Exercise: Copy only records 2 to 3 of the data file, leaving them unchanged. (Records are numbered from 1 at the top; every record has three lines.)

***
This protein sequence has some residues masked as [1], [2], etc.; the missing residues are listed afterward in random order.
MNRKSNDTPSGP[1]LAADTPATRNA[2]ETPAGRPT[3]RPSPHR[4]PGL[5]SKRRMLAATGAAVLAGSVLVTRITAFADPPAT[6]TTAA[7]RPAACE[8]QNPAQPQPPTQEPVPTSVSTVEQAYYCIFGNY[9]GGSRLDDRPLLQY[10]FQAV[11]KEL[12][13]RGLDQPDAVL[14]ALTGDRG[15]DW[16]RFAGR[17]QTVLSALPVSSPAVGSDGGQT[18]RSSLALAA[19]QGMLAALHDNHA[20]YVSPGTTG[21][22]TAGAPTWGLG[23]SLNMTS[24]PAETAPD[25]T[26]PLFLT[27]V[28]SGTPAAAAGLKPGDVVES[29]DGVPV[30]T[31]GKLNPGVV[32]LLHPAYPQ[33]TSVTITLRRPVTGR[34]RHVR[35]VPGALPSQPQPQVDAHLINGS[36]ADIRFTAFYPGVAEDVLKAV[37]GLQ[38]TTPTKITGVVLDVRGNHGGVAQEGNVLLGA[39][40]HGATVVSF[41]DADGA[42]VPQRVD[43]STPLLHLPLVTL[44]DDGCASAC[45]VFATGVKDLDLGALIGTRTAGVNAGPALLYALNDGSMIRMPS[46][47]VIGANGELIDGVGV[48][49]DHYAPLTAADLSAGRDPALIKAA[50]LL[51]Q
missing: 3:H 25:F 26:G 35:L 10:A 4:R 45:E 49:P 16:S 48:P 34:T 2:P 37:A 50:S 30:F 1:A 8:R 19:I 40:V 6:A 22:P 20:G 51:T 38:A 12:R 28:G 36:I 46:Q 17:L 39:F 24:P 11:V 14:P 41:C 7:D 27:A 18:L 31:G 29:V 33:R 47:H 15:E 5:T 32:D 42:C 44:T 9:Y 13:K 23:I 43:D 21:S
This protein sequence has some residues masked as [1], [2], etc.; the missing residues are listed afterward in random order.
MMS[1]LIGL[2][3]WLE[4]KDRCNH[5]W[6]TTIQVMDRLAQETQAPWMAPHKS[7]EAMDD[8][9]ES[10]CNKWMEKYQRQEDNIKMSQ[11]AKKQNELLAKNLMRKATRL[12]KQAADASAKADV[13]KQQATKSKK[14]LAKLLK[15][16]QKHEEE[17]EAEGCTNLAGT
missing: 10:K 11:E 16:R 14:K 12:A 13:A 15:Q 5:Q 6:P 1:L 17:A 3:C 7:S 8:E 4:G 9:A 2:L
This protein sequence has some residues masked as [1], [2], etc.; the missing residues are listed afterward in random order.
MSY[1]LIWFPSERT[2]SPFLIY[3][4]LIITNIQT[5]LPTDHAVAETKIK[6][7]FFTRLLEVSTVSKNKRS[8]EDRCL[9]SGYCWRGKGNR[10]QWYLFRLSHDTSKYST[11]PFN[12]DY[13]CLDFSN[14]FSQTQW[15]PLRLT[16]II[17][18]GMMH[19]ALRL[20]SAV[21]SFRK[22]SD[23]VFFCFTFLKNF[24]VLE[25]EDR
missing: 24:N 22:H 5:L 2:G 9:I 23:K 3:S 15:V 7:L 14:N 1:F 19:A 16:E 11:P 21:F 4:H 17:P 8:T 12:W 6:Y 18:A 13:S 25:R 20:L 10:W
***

This protein sequence has some residues masked as [1], [2], etc.; the missing residues are listed afterward in random order.
MMS[1]LIGL[2][3]WLE[4]KDRCNH[5]W[6]TTIQVMDRLAQETQAPWMAPHKS[7]EAMDD[8][9]ES[10]CNKWMEKYQRQEDNIKMSQ[11]AKKQNELLAKNLMRKATRL[12]KQAADASAKADV[13]KQQATKSKK[14]LAKLLK[15][16]QKHEEE[17]EAEGCTNLAGT
missing: 10:K 11:E 16:R 14:K 12:A 13:A 15:Q 5:Q 6:P 1:L 17:A 3:C 7:S 8:E 4:G 9:A 2:L
This protein sequence has some residues masked as [1], [2], etc.; the missing residues are listed afterward in random order.
MSY[1]LIWFPSERT[2]SPFLIY[3][4]LIITNIQT[5]LPTDHAVAETKIK[6][7]FFTRLLEVSTVSKNKRS[8]EDRCL[9]SGYCWRGKGNR[10]QWYLFRLSHDTSKYST[11]PFN[12]DY[13]CLDFSN[14]FSQTQW[15]PLRLT[16]II[17][18]GMMH[19]ALRL[20]SAV[21]SFRK[22]SD[23]VFFCFTFLKNF[24]VLE[25]EDR
missing: 24:N 22:H 5:L 2:G 9:I 23:K 3:S 15:V 7:L 14:N 1:F 19:A 16:E 11:P 21:F 4:H 17:P 8:T 12:W 6:Y 18:A 13:S 25:R 20:L 10:W